“The camaraderie of other people who share the same spiritual values or stride for the same spiritual fulfillment, and this is one of the ways to seek it. And it’s when more people are singing and participating, it’s that much more rich,” he said.
“There’s a diversity in melody,” he continued. “Many of the melodies will be familiar, but there are some that will be new to a lot of people and to me that’s also exciting. You get to hear and learn something other than what you’re used to.”
They will hold three Devotion by the Ocean services during the summer, July 8, July 29 and Aug. 26. Provided the weather holds out, services are held right on the beach. If not, they’ll be held inside of Beth Judah/Shirat Hayam.
Meanwhile, Beth Judah’s new counterpart Temple Emeth Shalom in Margate has teamed up with Main Line Reform Temple for  the past four years. Rabbi David Straus can’t remember if he called Temple Emeth Shalom’s Rabbi Stuart Geller or if Geller called him to get the shul Shabbat sharing started.
“What we’ve done is once a year during the summer, we gather at their synagogue and then walk to the beach,” Straus said.
The 45-minute service is conducted on the beach, though last year was the first time they were actually able to do that because previous years brought lots of summer rain. Not so great for standing in the sand.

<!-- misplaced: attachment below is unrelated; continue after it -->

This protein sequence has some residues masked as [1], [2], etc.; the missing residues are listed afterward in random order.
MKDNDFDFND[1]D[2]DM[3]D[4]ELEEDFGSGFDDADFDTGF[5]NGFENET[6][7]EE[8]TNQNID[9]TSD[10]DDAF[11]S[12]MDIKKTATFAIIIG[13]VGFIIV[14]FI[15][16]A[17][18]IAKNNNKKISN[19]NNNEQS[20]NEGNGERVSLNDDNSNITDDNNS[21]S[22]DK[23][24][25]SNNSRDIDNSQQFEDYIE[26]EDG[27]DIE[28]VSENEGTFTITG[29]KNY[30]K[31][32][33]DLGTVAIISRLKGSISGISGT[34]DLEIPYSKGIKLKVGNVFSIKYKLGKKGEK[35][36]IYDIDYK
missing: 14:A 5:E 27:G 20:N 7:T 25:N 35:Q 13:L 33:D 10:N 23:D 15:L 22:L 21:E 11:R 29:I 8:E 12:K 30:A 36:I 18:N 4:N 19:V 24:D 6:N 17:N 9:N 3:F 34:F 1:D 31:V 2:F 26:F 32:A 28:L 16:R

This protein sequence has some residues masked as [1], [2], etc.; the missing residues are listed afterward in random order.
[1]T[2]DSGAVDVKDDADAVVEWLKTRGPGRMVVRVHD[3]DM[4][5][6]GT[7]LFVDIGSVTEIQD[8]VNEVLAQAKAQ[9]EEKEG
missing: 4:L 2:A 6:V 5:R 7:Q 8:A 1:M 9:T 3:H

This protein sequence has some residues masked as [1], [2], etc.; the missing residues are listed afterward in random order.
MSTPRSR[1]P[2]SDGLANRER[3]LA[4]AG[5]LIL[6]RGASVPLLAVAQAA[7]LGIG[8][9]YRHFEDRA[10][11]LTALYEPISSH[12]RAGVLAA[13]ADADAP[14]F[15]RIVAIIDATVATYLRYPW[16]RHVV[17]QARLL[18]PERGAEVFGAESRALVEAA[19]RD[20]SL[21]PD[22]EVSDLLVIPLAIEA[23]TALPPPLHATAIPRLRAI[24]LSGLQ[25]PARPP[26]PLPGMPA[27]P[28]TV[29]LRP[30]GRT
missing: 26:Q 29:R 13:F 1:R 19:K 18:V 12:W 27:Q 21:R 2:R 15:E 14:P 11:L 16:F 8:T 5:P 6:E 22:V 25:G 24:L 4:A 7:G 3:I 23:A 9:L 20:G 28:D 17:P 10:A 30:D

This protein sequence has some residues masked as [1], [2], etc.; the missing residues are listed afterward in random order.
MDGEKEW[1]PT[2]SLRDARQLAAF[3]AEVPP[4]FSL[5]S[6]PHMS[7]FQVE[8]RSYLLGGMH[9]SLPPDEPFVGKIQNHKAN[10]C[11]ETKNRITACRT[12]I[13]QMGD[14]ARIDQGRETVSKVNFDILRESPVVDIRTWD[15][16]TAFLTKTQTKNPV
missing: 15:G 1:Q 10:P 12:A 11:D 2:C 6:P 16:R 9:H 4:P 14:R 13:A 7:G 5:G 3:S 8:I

But 2015’s weather made up for it from what Straus recalled of the “magical” evening.
“Last year, it was a gorgeous summer day and, as we were concluding services, there were dolphins jumping out of the water,” he remembered.
About 70 or so people show up for services, he said, and they’ve gone back to the synagogue afterward to enjoy a Shabbat dinner together, which is cooked at Emeth Shalom’s facilities.
The appeal is that it’s a way for congregants to still enjoy Shabbat, even if they — like many Philadelphians — have crossed the bridge and headed to the shore for the weekend, or even the whole summer.
“If they can’t come to the synagogue, we can bring the synagogue to them,” Straus said. “It’s a way to celebrate Shabbat and connect with each other.”
The connection is an important one for Straus, as Shabbat embodies that idea.
“It’s about consciously creating community and connections,” he said, “so this is a way to create community and connection among the congregation and their families who spend some, if not all, of their summer at the shore.”
Another plus, he said, is sharing a Shabbat dinner together in a synagogue.
“I don’t know many people with a home big enough to accommodate 70 to 80 people,” he joked. “This is a nicer setting.”
He is looking forward to their services on July 8 and continuing the tradition and hoping for good weather — maybe even some dolphins.
“Shabbat services can always be fun,” he said, “but [the beach] is a place, in terms of the setting, it’s a gorgeous place to be together and watch the sunset and hear the waves. And it’s nice to be able to be with other Jews and partner with a fellow Reform congregation.
“It’s fun to spend a day at the beach.”